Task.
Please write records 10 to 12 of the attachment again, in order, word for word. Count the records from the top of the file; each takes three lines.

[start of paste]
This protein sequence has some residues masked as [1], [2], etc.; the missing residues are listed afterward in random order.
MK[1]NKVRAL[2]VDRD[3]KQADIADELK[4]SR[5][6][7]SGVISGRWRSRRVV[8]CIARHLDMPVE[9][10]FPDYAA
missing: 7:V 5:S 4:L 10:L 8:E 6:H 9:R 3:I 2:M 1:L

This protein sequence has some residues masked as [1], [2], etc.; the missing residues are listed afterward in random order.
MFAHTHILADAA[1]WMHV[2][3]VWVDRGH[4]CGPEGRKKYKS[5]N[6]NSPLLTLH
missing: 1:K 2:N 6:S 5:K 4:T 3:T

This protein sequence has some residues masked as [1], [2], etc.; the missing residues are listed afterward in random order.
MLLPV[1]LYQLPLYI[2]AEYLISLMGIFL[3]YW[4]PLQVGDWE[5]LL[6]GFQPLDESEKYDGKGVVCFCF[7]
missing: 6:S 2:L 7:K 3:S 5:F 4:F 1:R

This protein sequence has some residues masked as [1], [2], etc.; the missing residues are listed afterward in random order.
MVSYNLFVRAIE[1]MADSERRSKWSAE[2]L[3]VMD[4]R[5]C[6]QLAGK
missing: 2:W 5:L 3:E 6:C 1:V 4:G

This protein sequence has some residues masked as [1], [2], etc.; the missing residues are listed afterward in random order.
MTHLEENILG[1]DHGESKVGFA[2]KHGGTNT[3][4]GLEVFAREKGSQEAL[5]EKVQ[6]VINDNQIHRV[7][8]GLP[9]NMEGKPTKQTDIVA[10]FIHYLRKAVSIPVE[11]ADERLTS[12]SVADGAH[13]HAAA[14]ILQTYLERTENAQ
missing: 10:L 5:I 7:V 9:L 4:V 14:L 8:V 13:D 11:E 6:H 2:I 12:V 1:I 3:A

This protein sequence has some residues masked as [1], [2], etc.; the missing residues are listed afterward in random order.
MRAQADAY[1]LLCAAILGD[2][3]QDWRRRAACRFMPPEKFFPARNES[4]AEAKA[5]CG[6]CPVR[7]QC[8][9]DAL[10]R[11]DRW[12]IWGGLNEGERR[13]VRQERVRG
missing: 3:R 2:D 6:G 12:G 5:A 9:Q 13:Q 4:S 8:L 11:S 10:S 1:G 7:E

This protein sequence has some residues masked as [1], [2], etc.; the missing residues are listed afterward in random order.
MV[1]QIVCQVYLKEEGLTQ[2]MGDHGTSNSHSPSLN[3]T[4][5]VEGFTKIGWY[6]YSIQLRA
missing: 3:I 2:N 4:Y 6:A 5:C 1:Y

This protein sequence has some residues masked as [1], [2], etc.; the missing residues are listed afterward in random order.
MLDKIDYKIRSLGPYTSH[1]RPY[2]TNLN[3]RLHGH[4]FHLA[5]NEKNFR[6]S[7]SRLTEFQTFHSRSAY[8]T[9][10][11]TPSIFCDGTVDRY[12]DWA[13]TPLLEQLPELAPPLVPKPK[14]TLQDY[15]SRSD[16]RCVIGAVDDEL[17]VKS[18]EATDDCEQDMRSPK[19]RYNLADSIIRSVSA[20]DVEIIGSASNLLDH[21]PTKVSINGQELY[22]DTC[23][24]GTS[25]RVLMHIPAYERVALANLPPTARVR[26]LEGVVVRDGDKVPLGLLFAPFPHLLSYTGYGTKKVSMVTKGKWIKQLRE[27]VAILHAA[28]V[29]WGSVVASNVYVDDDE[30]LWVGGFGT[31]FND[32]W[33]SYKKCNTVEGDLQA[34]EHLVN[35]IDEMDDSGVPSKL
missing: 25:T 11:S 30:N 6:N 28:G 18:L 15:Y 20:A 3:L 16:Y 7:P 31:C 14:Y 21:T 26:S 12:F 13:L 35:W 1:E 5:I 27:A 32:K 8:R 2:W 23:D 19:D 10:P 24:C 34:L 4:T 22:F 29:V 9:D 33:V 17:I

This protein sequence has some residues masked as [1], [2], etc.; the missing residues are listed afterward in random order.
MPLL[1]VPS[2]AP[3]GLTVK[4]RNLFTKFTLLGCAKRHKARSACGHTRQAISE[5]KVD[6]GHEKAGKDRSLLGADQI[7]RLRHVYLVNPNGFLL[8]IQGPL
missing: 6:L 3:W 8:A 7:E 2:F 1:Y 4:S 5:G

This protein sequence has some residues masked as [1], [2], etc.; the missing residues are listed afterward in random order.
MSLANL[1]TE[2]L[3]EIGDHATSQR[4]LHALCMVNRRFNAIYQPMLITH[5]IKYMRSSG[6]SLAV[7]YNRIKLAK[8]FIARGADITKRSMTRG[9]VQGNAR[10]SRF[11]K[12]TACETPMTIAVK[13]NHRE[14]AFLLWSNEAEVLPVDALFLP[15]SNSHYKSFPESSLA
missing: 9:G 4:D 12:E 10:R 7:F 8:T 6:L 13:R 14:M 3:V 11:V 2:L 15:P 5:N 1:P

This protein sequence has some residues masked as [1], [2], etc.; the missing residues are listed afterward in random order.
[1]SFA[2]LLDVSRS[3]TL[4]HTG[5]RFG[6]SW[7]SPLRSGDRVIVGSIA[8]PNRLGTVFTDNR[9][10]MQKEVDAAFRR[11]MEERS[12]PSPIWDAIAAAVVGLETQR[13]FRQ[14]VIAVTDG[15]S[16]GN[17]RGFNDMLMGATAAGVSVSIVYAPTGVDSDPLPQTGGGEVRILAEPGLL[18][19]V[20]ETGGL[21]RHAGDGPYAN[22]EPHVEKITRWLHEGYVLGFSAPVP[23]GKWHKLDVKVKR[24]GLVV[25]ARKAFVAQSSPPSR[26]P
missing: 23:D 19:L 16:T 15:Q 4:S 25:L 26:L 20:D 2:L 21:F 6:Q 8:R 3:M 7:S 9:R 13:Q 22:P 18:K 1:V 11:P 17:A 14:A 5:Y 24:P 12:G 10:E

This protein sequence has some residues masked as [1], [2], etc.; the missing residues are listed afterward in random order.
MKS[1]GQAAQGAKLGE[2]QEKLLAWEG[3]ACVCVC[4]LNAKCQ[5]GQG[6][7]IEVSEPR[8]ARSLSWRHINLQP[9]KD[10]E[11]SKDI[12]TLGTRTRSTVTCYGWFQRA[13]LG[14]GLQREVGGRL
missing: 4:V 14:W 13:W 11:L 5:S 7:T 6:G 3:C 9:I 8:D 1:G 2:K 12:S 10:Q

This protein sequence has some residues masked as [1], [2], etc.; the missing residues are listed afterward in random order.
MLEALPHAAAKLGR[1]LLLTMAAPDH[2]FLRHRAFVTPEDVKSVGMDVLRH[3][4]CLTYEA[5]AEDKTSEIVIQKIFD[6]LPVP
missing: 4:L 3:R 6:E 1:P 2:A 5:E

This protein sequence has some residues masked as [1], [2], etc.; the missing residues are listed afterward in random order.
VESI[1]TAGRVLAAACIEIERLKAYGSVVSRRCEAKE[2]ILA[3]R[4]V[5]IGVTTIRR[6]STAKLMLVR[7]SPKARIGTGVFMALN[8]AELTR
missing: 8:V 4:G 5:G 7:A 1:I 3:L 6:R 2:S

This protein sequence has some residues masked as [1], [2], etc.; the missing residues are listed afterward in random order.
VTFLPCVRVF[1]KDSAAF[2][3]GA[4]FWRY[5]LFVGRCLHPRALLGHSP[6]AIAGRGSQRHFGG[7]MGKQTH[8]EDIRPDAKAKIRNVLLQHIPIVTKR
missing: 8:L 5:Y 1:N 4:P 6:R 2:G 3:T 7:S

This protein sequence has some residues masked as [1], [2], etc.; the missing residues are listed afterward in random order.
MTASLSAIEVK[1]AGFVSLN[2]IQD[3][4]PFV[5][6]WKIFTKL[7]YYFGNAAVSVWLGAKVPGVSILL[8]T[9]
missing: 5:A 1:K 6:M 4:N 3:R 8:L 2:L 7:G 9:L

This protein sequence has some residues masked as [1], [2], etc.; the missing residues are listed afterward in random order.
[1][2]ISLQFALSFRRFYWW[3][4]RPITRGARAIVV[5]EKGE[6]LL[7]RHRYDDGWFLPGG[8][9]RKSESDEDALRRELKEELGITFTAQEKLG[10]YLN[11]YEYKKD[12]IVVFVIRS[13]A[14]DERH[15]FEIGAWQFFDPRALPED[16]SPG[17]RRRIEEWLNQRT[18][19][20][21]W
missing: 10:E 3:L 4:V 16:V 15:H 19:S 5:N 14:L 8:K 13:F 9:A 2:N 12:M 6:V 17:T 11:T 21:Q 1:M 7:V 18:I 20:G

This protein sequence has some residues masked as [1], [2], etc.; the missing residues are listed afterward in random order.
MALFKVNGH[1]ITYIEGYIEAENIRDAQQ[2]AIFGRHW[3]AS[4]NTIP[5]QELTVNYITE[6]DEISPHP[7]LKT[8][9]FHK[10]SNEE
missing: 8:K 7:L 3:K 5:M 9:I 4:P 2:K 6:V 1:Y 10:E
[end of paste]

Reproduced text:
This protein sequence has some residues masked as [1], [2], etc.; the missing residues are listed afterward in random order.
MSLANL[1]TE[2]L[3]EIGDHATSQR[4]LHALCMVNRRFNAIYQPMLITH[5]IKYMRSSG[6]SLAV[7]YNRIKLAK[8]FIARGADITKRSMTRG[9]VQGNAR[10]SRF[11]K[12]TACETPMTIAVK[13]NHRE[14]AFLLWSNEAEVLPVDALFLP[15]SNSHYKSFPESSLA
missing: 9:G 4:D 12:E 10:R 7:F 8:T 6:L 13:R 14:M 3:V 11:V 2:L 15:P 5:N 1:P

This protein sequence has some residues masked as [1], [2], etc.; the missing residues are listed afterward in random order.
[1]SFA[2]LLDVSRS[3]TL[4]HTG[5]RFG[6]SW[7]SPLRSGDRVIVGSIA[8]PNRLGTVFTDNR[9][10]MQKEVDAAFRR[11]MEERS[12]PSPIWDAIAAAVVGLETQR[13]FRQ[14]VIAVTDG[15]S[16]GN[17]RGFNDMLMGATAAGVSVSIVYAPTGVDSDPLPQTGGGEVRILAEPGLL[18][19]V[20]ETGGL[21]RHAGDGPYAN[22]EPHVEKITRWLHEGYVLGFSAPVP[23]GKWHKLDVKVKR[24]GLVV[25]ARKAFVAQSSPPSR[26]P
missing: 23:D 19:L 16:T 15:Q 4:S 25:L 26:L 20:D 2:L 21:F 6:Q 8:R 3:M 7:S 9:R 13:Q 22:P 18:K 1:V 11:P 17:A 14:A 5:Y 24:P 12:G 10:E

This protein sequence has some residues masked as [1], [2], etc.; the missing residues are listed afterward in random order.
MKS[1]GQAAQGAKLGE[2]QEKLLAWEG[3]ACVCVC[4]LNAKCQ[5]GQG[6][7]IEVSEPR[8]ARSLSWRHINLQP[9]KD[10]E[11]SKDI[12]TLGTRTRSTVTCYGWFQRA[13]LG[14]GLQREVGGRL
missing: 4:V 14:W 13:W 11:L 5:S 7:T 6:G 3:C 9:I 8:D 1:G 2:K 12:S 10:Q